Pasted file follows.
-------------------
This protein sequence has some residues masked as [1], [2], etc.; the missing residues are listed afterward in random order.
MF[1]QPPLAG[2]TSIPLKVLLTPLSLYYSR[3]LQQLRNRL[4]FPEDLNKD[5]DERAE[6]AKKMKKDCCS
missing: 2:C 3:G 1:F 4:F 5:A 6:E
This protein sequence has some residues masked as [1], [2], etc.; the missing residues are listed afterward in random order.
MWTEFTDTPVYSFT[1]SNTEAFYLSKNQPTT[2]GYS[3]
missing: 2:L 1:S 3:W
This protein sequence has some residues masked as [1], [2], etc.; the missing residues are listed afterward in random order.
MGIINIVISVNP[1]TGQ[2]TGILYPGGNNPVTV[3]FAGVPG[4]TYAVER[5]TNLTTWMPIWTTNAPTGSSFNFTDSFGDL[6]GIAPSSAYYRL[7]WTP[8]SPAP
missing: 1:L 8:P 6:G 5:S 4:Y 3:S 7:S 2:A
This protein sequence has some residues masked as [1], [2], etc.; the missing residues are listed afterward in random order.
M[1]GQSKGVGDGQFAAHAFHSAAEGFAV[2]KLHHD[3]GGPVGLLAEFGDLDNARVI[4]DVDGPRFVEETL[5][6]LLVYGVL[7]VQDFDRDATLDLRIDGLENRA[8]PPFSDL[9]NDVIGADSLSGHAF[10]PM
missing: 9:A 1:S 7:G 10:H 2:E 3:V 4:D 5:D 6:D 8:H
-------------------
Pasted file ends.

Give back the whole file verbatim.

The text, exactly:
This protein sequence has some residues masked as [1], [2], etc.; the missing residues are listed afterward in random order.
MF[1]QPPLAG[2]TSIPLKVLLTPLSLYYSR[3]LQQLRNRL[4]FPEDLNKD[5]DERAE[6]AKKMKKDCCS
missing: 2:C 3:G 1:F 4:F 5:A 6:E
This protein sequence has some residues masked as [1], [2], etc.; the missing residues are listed afterward in random order.
MWTEFTDTPVYSFT[1]SNTEAFYLSKNQPTT[2]GYS[3]
missing: 2:L 1:S 3:W
This protein sequence has some residues masked as [1], [2], etc.; the missing residues are listed afterward in random order.
MGIINIVISVNP[1]TGQ[2]TGILYPGGNNPVTV[3]FAGVPG[4]TYAVER[5]TNLTTWMPIWTTNAPTGSSFNFTDSFGDL[6]GIAPSSAYYRL[7]WTP[8]SPAP
missing: 1:L 8:P 6:G 5:S 4:Y 3:S 7:S 2:A
This protein sequence has some residues masked as [1], [2], etc.; the missing residues are listed afterward in random order.
M[1]GQSKGVGDGQFAAHAFHSAAEGFAV[2]KLHHD[3]GGPVGLLAEFGDLDNARVI[4]DVDGPRFVEETL[5][6]LLVYGVL[7]VQDFDRDATLDLRIDGLENRA[8]PPFSDL[9]NDVIGADSLSGHAF[10]PM
missing: 9:A 1:S 7:G 10:H 2:E 3:V 4:D 5:D 6:D 8:H